1

I am attempting to make a simple script to flip my computer screen. My first if statement executes perfectly, but after that, thought $istouch is "on", the elif statement block will not execute! I have tried running bash with the -u option with no failure and have tried switching the checks, nothing works.

#!/bin/bash
xsetwacom --set 16 touch False
istouch='xsetwacom --get 15 touch'
$istouch
if [ "$istouch"=="off" ]
then
    xrandr -o inverted
    xinput set-prop 13 'Coordinate Transformation Matrix' -1 0 1 0 -1 1 0 0 1
    xinput set-prop 15 'Coordinate Transformation Matrix' -1 0 1 0 -1 1 0 0 1
    xinput set-prop 16 'Coordinate Transformation Matrix' -1 0 1 0 -1 1 0 0 1
    xsetwacom --set 15 touch True

elif [ "$istouch"=="on" ]
then
    xrandr -o 0
    xinput set-prop 13 'Coordinate Transformation Matrix' 1 0 0 0 1 0 0 0 1
    xinput set-prop 15 'Coordinate Transformation Matrix' 1 0 0 0 1 0 0 0 1
    xinput set-prop 16 'Coordinate Transformation Matrix' 1 0 0 0 1 0 0 0 1
    xsetwacom --set 15 touch False
fi
0
5

Your if statments aren't running the way that you think. You can turn up the debugging for Bash scripts like this by including the command set -x and subsequently turn it off with set +x.

Example

So we first add debugging like so:

#!/bin/bash

## DEBUG
set -x
xsetwacom --set 16 touch False
....

I then run your script, I called it ex.bash, so I invoke it:

$ ./ex.bash

Bash tries to execute this line:

if [ "$istouch"=="off" ]

And from the output, we can see that Bash is getting confused. It's running with the string 'xsetwacom --get 15 touch==off'.

+ '[' 'xsetwacom --get 15 touch==off' ']'

The arguments to the == shouldn't be touching it like that. Bash is notoriously picky on things like this. So put some space before and after like this:

 if [ "$istouch" == "off" ]
 elif [ "$istouch" == "on" ]

So now this looks a bit better:

+ '[' 'xsetwacom --get 15 touch' == off ']'
+ '[' 'xsetwacom --get 15 touch' == on ']'

However you don't want to compare the stirng $istouch, you want to compare the results of the command that this string represents, so change the top of the script to this:

....
xsetwacom --set 16 touch False
istouch=$(xsetwacom --get 15 touch)
if [ "$istouch" == "off" ]
....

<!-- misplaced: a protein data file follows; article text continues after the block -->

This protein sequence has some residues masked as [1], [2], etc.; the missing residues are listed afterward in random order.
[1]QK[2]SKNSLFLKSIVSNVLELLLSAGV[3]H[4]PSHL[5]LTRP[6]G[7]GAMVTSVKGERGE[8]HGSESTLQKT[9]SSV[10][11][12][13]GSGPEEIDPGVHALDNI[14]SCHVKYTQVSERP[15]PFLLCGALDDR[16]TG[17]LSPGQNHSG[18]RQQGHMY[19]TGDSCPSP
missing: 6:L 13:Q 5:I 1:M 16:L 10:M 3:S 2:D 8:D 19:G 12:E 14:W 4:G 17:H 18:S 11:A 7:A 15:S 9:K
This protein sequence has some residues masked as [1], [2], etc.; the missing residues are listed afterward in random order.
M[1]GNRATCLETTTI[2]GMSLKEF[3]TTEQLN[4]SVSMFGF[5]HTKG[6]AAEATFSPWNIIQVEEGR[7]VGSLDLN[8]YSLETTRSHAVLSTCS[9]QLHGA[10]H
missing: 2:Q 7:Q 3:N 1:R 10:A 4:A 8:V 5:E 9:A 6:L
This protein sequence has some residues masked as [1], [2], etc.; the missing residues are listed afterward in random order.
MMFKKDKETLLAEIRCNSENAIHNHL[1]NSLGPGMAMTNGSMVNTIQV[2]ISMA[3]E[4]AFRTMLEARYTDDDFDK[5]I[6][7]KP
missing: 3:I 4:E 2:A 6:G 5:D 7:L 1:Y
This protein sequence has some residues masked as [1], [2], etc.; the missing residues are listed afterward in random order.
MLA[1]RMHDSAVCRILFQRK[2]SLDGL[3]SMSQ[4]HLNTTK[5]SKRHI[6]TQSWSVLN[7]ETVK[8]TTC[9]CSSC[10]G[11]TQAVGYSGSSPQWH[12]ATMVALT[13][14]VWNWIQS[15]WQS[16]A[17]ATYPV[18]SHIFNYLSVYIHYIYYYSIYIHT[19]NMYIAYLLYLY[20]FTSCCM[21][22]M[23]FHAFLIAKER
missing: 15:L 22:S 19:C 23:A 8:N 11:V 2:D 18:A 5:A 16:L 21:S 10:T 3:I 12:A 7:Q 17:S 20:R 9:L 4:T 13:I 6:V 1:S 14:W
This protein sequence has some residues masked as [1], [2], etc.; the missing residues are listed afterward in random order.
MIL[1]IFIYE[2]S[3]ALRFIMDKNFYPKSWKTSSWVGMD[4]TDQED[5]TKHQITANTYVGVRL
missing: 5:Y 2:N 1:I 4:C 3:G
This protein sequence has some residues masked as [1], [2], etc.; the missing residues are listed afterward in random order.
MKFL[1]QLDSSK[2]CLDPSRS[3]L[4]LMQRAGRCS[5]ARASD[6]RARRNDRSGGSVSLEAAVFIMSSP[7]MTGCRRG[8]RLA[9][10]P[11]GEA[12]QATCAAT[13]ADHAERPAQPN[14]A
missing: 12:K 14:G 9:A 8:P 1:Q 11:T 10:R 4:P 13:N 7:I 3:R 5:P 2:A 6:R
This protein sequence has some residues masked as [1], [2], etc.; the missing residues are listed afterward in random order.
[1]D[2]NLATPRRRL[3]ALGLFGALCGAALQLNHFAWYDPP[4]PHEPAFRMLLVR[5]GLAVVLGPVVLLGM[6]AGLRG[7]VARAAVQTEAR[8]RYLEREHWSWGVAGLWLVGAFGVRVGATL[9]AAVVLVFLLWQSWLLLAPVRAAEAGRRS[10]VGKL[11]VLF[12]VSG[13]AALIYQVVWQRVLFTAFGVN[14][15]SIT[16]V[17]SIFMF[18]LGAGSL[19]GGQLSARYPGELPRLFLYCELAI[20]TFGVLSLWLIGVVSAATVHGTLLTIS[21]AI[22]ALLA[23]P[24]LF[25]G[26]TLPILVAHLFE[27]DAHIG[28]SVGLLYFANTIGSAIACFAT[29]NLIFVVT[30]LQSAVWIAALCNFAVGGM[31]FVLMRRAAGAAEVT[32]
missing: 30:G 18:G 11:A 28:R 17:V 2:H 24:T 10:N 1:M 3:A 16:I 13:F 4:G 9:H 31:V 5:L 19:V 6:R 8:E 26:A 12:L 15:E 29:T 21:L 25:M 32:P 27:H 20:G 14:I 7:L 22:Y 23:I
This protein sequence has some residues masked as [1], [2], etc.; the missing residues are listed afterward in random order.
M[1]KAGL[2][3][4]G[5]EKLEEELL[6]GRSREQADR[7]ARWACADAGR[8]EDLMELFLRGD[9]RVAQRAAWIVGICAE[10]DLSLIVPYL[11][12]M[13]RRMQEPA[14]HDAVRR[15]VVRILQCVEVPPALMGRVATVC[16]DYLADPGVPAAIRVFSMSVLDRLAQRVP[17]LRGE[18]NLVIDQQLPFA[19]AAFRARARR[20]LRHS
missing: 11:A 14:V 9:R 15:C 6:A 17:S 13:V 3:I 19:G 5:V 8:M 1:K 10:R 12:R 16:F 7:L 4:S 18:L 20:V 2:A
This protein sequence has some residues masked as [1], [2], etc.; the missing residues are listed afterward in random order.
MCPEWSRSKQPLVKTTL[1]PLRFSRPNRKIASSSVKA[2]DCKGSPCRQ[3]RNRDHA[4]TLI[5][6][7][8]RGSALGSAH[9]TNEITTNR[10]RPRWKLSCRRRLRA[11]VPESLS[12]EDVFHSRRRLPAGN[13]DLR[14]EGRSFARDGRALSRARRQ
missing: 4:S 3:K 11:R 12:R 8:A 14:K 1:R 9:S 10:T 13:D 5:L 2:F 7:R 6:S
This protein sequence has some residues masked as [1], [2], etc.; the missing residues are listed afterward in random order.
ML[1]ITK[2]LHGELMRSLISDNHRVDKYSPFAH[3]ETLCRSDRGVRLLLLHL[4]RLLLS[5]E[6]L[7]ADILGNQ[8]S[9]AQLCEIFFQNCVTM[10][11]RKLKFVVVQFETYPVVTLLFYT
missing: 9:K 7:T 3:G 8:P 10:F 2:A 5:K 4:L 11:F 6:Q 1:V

Now we're running the command xsetwacom and storing the results in $istouch. I do not have these devices so I get a message about device 15. But this is what the script does now:

++ xsetwacom --get 15 touch
+ istouch='Cannot find device '\''15'\''.'
+ '[' 'Cannot find device '\''15'\''.' == off ']'
+ '[' 'Cannot find device '\''15'\''.' == on ']'

Hopefully this gives you some insight into:

  1. How to debug your script
  2. Better understanding of the Bash syntax

More indepth look at the if statements

You might be left wondering why the if statement even matched at all. The problem is that if you give the [ command a single string, it will treat this as a truth if the string is not empty, and the if statement will fall into its then section.

Example

$ [ "no"=="yes" ] && echo "they match"
they match

$ [ "notheydont"=="yes" ] && echo "they match"
they match

It may appear that there is a equality check occurring here, but there is not. [ some-string ] is short for [ -n some-string ], that is a test for some-string being [n]on-empty. Using set -x shows us this:

$ set -x; [ "notheydont"=="yes" ] && echo "they match"; set +x
+ '[' notheydont==yes ']'
+ echo 'they match'
they match
+ set +x

If we put some space between the arguments to the equality check:

# fails
$ set -x; [ "notheydont" == "yes" ] && echo "they match"; set +x
+ '[' notheydont == yes ']'
+ set +x

# passes
$ set -x; [ "yes" == "yes" ] && echo "they match"; set +x
+ set -x
+ '[' yes == yes ']'
+ echo 'they match'
they match
+ set +x

It now works as expected!

3
  • Ahh, thank you very much, it helps me a lot to know about the -x feature. However, one thing I don't understand is that in my version of the script it would (properly) flip the screen into tablet mode whenever I run it the first time. Why did the "$istouch"=="off" result to True?
    – Timidger
    Sep 24 '13 at 3:32
  • @Timidger See updates.
    – slm
    Sep 24 '13 at 3:42
  • @StephaneChazelas - thanks for the corrections!
    – slm
    Sep 24 '13 at 11:28
0

replace

istouch='xsetwacom --get 15 touch'
$istouch

with (note the back-quotes):

istouch=`xsetwacom --get 15 touch`

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